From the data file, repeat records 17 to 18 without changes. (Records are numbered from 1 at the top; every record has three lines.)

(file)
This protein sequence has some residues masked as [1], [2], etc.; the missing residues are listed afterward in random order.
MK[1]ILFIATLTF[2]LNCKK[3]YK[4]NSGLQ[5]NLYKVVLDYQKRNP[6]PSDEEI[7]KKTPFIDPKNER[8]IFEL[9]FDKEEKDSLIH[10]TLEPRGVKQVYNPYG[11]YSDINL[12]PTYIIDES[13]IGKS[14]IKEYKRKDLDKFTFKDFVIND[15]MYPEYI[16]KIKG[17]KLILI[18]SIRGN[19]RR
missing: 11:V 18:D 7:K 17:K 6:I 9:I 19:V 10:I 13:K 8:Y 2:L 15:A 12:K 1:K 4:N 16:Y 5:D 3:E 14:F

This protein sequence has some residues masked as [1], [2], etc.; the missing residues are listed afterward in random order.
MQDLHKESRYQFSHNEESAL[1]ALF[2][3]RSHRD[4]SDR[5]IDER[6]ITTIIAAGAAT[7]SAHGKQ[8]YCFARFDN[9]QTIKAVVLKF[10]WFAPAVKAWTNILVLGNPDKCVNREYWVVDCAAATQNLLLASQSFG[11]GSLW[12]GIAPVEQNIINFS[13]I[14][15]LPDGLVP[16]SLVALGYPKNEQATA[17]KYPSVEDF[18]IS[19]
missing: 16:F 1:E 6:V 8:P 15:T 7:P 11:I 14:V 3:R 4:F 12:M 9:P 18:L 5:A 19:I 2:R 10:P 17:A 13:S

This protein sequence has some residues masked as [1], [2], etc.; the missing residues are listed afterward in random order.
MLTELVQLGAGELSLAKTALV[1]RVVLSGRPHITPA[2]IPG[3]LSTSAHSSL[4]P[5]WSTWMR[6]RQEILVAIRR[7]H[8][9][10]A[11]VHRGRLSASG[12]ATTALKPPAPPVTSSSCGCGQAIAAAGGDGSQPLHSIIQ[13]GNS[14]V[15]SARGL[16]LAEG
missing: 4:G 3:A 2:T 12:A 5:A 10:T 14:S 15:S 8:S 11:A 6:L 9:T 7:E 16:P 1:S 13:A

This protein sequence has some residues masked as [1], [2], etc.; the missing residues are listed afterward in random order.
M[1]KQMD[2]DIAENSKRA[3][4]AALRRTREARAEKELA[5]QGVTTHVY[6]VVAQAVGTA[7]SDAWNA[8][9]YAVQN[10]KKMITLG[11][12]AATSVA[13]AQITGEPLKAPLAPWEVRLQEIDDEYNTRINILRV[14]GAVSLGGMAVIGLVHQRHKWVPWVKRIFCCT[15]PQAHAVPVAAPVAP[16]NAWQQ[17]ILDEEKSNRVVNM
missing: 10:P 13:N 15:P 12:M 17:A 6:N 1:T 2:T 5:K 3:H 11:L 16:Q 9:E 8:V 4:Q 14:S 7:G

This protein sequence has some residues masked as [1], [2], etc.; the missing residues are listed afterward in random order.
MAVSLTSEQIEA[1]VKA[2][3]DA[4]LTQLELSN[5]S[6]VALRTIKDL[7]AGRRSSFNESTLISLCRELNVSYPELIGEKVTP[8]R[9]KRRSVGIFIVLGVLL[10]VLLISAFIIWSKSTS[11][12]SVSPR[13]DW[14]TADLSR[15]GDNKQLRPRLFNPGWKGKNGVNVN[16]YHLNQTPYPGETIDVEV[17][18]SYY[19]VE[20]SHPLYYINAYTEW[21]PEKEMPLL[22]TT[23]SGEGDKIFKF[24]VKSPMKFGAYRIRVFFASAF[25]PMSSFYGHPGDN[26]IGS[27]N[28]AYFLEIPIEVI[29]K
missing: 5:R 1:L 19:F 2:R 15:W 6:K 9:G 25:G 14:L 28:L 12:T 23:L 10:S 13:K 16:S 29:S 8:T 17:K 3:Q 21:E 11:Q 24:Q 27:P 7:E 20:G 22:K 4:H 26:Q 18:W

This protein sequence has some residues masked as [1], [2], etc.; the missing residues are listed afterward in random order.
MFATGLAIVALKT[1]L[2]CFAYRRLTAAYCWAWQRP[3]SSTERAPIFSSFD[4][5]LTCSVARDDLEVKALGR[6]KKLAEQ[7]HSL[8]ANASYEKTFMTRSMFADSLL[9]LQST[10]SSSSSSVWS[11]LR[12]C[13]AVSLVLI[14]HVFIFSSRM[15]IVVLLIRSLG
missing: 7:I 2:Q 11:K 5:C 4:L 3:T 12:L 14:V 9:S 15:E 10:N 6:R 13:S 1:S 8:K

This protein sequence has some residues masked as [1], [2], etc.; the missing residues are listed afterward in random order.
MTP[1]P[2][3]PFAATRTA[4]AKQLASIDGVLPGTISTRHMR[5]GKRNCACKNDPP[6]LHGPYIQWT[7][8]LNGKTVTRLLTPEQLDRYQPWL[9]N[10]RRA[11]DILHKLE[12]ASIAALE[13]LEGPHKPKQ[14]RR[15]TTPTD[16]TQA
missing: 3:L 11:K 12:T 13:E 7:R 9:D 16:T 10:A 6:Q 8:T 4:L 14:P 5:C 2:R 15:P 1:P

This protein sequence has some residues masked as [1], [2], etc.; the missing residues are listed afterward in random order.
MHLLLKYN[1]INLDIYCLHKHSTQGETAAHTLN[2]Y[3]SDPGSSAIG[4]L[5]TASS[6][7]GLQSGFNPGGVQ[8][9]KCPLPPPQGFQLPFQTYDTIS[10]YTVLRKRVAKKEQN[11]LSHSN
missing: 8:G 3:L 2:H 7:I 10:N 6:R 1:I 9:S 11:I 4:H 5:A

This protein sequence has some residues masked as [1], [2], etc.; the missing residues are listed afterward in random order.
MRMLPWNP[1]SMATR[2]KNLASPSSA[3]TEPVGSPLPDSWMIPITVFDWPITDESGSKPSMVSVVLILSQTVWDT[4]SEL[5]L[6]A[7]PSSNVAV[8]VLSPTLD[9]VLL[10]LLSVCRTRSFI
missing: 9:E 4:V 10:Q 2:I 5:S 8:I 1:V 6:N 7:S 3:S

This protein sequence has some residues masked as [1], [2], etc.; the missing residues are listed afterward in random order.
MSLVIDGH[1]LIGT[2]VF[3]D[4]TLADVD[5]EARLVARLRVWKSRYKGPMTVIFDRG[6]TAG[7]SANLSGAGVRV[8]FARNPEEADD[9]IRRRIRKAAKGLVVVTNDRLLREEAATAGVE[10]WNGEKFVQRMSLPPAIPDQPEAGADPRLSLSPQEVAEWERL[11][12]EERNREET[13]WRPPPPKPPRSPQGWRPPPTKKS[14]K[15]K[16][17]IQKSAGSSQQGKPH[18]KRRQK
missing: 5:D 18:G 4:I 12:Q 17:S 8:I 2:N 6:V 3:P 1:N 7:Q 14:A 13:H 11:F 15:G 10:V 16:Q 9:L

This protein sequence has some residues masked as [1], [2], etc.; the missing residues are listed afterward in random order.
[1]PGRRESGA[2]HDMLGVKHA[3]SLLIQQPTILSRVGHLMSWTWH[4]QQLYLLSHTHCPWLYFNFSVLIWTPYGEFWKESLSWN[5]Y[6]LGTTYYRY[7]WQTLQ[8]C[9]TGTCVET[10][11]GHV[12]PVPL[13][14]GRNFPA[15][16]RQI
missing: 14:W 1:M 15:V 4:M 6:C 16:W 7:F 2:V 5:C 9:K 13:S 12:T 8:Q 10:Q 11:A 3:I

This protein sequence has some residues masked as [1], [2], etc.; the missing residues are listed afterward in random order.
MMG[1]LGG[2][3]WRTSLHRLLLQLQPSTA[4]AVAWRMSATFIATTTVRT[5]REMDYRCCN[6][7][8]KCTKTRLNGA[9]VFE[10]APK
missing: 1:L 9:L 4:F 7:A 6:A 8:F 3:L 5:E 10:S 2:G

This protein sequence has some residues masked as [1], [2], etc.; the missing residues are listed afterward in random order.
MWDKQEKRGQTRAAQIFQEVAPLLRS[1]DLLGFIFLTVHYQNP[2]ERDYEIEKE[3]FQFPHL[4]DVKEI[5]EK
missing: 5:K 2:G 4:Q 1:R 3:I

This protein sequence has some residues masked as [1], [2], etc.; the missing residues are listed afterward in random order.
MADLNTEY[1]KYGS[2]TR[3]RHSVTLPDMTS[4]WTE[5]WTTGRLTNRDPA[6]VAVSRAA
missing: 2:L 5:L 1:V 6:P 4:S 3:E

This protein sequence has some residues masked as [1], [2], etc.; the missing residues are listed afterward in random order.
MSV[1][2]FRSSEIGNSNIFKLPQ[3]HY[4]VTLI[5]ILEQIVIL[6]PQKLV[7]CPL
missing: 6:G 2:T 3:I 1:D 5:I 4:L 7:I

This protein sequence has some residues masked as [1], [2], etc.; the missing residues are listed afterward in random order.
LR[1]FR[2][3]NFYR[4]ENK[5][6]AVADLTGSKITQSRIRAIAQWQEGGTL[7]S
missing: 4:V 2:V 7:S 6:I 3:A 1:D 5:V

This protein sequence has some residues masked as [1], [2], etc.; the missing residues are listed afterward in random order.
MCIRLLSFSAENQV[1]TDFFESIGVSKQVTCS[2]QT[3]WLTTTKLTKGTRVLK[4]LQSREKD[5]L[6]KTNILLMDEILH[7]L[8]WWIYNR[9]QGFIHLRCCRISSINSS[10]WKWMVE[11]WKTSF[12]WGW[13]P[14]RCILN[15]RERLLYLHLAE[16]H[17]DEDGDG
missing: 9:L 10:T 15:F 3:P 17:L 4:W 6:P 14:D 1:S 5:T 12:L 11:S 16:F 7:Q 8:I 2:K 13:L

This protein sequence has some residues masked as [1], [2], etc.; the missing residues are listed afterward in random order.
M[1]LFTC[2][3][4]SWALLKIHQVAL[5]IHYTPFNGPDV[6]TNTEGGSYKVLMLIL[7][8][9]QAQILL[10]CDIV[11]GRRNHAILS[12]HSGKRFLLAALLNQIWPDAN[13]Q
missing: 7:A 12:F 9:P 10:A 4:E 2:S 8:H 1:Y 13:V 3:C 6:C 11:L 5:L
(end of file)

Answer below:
This protein sequence has some residues masked as [1], [2], etc.; the missing residues are listed afterward in random order.
MCIRLLSFSAENQV[1]TDFFESIGVSKQVTCS[2]QT[3]WLTTTKLTKGTRVLK[4]LQSREKD[5]L[6]KTNILLMDEILH[7]L[8]WWIYNR[9]QGFIHLRCCRISSINSS[10]WKWMVE[11]WKTSF[12]WGW[13]P[14]RCILN[15]RERLLYLHLAE[16]H[17]DEDGDG
missing: 9:L 10:T 15:F 3:P 17:L 4:W 6:P 14:D 1:S 5:T 12:L 11:S 16:F 7:Q 8:I 2:K 13:L

This protein sequence has some residues masked as [1], [2], etc.; the missing residues are listed afterward in random order.
M[1]LFTC[2][3][4]SWALLKIHQVAL[5]IHYTPFNGPDV[6]TNTEGGSYKVLMLIL[7][8][9]QAQILL[10]CDIV[11]GRRNHAILS[12]HSGKRFLLAALLNQIWPDAN[13]Q
missing: 7:A 12:F 9:P 10:A 4:E 2:S 8:H 1:Y 13:V 3:C 6:C 11:L 5:L